But, I am hoping different. In 1241 Holy Roman Emperor Frederick II accused the then cardinals of: “Like serpents you cling to the earth instead of raising yourself to the skies. Each of you are aiming at the tiara, and no one of you is willing to leave it to the other …” Some of that is still applicable 700 years later.

My hope, however, is that ONE of the more positive outcomes from this current conflagration would be that the ~55 European electors opt to forgo their own personal interests.

I have documented the current demographics of the College of Cardinals, as of March 31, 2010 <here>.

So let us do some speculating using the 108 electors that we have today.

The European vs. Non-European split is uncanny; 55 vs. 53 – basically 50:50. 72 votes will be needed to become pope. So the European vs. Non-European split alone is adequate to get a pope elected.

Within this electorate it is difficult to really talk about a ‘conservative’ vs. ‘liberal’ split. All 108 were handpicked by two of the most ardently conservative popes of recent times. I have even read that nearly all had to sign a ‘disclosure’ confirming that their beliefs were consistent with that of John Paul II (#265). That said, there are definitely shades of gray within the ranks – though, I, like many, are not sure whether there is enough graduation here to be the only factor in an election.

We thus come to the clergy abuse scandal and its fallout.

But we also have to factor in timing. So what I am speculating here will only apply to the next 18 months. OK?

Picking The Next Pope Against The Backdrop Of The Scandal
I have already said, going into a fair amount of detail within the book, that I doubt whether the next pope will be from the U.S., Germany or Poland. That was all independent of the scandal.

I doubt whether we will see a cardinal from Ireland, Netherlands or Switzerland.

As I have already said, it will probably also have to be a Vatican outsider – in particular one not associated with any of the curial ‘departments’ in anyway involved with disciplining or transferring clergy.

I basically think that all the European and US cardinals are now in some way tainted. The public actions of many during the last few weeks didn’t do them any favors. Too many came across as cosseted, spoilt and uncaring. I was waiting to hear one of them say ‘let them eat cake!’

But, it is still up to the electors to take all of this into account. And that is the scary part. They can, if they want, be bull headed and elect a pope who may have a history – as does the current pope.

When they elected Benedict XVI, some of them at least, would have KNOWN that he had a history.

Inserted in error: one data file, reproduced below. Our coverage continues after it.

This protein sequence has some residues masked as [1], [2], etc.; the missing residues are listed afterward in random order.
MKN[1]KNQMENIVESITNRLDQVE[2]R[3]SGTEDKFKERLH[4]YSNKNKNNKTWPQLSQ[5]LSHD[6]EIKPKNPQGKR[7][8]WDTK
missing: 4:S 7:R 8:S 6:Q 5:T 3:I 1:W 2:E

But, my hope is that there will be 75-80 electors who genuinely want to resurrect the Church. My hope is that they prevail, before and during the conclave, in insisting that they must elect a pope who has ‘clean hands.’ And that is where things get so fascinating.

Though we have heard of the scandal mainly as it relates to Europe and the USA, it is much more widespread. There have been incidents in India, Australia and Mexico. I can’t believe that nothing ever took place in Canada. That probably also applies to the African countries.

But, I just have a feeling that the problem wasn’t as bad in some of the Latin American and African countries. Plus, as I said at the start, cardinals from many of these countries have tried to stay out of the media during the recent flap. That could help them.

Fifteen months ago when I did my papabili list for 2009 I did favor Latin American, Canadian and African cardinals. I kind of feel good about this now. Maybe my exact picks may not get elected. But in terms of geography I might have got close.

Let me know. This is all speculation on my part.

Thank YOU.

Apr 202010

Given the ongoing outcry as to what the current pope, Benedict XVI (#266), may have known of the worldwide clergy sex scandal when he was the Prefect of the Congregation for the Doctrine of the Faith (once the infamous Inquisition) from 1981-2005, the chances are that the next pope will be a Vatican outsider; i.e., not a high ranking curialist.

The jargon used to describe the allegiance and temperament of U.S. politicians as Beltway insiders or outsiders [the Beltway being a circular highway that girds Washington, D.C.], can also be used to characterize cardinals, papabili and popes – though in this case they are Vatican insiders or outsiders.